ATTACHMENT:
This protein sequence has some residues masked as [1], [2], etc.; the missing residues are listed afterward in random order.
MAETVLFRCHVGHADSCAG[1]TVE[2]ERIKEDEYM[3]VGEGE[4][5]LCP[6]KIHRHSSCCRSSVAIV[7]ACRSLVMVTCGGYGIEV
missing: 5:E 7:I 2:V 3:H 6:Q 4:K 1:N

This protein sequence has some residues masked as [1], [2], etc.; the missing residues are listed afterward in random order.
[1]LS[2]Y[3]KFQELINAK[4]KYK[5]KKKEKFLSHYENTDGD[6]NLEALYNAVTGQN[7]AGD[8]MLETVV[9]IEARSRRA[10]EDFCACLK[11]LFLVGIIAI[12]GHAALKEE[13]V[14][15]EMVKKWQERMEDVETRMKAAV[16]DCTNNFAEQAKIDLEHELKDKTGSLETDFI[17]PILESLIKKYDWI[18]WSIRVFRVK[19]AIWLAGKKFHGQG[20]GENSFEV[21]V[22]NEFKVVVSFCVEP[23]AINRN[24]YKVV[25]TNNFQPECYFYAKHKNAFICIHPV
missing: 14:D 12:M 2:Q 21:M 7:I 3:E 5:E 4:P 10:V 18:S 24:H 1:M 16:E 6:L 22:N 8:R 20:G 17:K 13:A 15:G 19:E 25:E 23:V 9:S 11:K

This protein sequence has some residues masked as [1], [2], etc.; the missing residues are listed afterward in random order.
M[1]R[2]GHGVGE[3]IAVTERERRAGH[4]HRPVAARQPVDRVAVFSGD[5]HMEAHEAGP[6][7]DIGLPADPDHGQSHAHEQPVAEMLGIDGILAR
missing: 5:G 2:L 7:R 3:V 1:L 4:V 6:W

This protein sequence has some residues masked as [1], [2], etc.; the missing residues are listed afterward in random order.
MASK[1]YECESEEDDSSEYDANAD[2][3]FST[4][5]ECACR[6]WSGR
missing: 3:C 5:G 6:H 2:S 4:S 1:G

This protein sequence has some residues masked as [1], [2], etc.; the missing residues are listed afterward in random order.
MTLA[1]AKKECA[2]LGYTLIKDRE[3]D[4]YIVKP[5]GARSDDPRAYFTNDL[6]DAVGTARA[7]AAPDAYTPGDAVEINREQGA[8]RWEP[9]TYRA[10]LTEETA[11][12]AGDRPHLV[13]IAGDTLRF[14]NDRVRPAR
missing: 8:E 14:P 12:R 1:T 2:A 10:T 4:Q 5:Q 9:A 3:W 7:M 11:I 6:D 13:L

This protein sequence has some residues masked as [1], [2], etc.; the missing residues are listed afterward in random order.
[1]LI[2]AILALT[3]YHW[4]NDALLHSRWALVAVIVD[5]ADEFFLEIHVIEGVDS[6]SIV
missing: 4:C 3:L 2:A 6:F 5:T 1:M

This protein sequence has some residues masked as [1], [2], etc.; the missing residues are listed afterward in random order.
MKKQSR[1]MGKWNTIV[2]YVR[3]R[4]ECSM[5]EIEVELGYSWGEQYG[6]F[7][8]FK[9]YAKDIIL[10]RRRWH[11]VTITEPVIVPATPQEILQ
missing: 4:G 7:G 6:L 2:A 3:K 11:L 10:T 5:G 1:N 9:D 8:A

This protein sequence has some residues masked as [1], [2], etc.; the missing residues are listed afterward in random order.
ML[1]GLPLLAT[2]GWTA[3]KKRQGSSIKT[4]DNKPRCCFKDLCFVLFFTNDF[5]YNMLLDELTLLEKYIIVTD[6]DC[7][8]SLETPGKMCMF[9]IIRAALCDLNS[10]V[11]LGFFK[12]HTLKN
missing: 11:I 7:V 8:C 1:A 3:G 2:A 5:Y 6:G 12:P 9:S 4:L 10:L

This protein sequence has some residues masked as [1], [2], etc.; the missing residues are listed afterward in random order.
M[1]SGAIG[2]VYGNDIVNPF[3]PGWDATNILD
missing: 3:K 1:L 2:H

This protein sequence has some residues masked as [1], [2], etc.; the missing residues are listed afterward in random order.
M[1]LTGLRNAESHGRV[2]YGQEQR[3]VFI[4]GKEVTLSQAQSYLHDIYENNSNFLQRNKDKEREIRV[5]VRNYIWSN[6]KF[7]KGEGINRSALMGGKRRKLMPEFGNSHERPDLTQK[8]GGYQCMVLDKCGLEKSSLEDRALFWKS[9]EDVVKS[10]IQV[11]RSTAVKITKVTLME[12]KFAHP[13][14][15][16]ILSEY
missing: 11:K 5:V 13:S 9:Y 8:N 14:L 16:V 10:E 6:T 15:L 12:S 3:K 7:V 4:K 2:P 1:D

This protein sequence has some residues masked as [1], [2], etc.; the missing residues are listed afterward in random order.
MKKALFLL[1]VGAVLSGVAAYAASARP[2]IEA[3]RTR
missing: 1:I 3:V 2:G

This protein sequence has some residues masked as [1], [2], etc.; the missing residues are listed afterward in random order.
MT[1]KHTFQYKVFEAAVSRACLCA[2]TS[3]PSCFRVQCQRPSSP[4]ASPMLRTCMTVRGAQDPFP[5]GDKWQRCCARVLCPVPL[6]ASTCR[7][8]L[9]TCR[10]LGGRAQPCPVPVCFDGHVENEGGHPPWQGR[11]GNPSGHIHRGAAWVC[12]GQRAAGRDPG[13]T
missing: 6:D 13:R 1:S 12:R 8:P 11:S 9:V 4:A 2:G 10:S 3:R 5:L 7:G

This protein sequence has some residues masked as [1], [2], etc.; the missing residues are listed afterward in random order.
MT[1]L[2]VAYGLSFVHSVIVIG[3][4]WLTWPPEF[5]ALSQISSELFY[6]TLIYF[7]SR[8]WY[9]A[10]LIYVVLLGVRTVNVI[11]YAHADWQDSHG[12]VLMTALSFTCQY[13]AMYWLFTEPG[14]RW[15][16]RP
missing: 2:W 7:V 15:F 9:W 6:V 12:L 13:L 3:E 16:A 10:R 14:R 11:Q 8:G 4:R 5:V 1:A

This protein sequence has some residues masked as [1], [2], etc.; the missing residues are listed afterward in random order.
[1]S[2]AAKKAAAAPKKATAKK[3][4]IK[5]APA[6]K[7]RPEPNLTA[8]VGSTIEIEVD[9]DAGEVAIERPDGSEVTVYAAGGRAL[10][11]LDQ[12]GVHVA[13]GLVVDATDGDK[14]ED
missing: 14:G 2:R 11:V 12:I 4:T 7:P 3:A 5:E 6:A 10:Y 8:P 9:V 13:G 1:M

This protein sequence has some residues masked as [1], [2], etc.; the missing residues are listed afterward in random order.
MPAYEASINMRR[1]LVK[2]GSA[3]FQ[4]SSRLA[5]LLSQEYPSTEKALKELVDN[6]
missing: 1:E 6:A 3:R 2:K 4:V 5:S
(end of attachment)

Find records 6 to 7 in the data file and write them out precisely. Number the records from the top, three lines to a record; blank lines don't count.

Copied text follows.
This protein sequence has some residues masked as [1], [2], etc.; the missing residues are listed afterward in random order.
[1]LI[2]AILALT[3]YHW[4]NDALLHSRWALVAVIVD[5]ADEFFLEIHVIEGVDS[6]SIV
missing: 4:C 3:L 2:A 6:F 5:T 1:M

This protein sequence has some residues masked as [1], [2], etc.; the missing residues are listed afterward in random order.
MKKQSR[1]MGKWNTIV[2]YVR[3]R[4]ECSM[5]EIEVELGYSWGEQYG[6]F[7][8]FK[9]YAKDIIL[10]RRRWH[11]VTITEPVIVPATPQEILQ
missing: 4:G 7:G 6:L 2:A 3:K 11:L 10:T 5:G 1:N 9:D 8:A